Nyssa J Silbiger, Ph.D.
Quantitative Marine Ecologist
Nyssa Joy Silbiger, PhD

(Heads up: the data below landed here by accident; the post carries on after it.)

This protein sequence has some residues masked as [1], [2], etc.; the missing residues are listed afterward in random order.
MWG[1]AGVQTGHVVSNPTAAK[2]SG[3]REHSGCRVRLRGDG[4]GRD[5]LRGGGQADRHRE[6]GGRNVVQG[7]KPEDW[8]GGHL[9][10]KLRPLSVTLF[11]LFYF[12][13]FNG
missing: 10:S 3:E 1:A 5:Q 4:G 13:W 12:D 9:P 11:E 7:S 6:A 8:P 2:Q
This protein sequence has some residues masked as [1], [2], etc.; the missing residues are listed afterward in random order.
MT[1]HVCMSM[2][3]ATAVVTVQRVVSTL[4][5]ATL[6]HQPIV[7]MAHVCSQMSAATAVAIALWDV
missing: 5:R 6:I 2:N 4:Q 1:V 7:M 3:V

I strive to understand how natural environmental variability, global climate change, and species interactions shape community processes across different spatial and temporal scales. My first research experiences were as an undergraduate student at Florida State University in the Department of Biological Sciences. At FSU, I studied the symbiotic relationship between cleaner shrimp and sea anemones with Dr. Michael Childress  and examined the physiological response of intertidal fiddler crabs to changes in temperature with Dr. Pablo Munguia . As a Master’s student at the University of North Carolina at Chapel Hill in the Marine Science Department , I continued my scientific training and assessed the ability of a prolific tropical alga to utilize nutrients from marine sponges in the Caribbean. My results suggested that the relationship between sponges and algae could be maintaining a phase-shift from coral to sponge-algal dominated reefs. These experiences encouraged me to pursue a Ph.D. at the University of Hawai‘i at Mānoa / Hawai‘i Institute of Marine Biology   in the Donahue Lab . My dissertation research characterized drivers of accretion and erosion on coral reefs and examined how these processes are modulated by climate change in the context of both natural variability and simulated future conditions. During my Ph.D., I was also honored to be a Dr. NOAA Nancy Foster Scholar As a post-doctoral researcher at the University of California at Irvine in the Sorte Lab  in the Department of Ecology and Evolutionary Biology , I focused on the ability of macrophytes to control local pH conditions.  I am currently an Assistant Professor in the Biology Department at California State University, Northridge.

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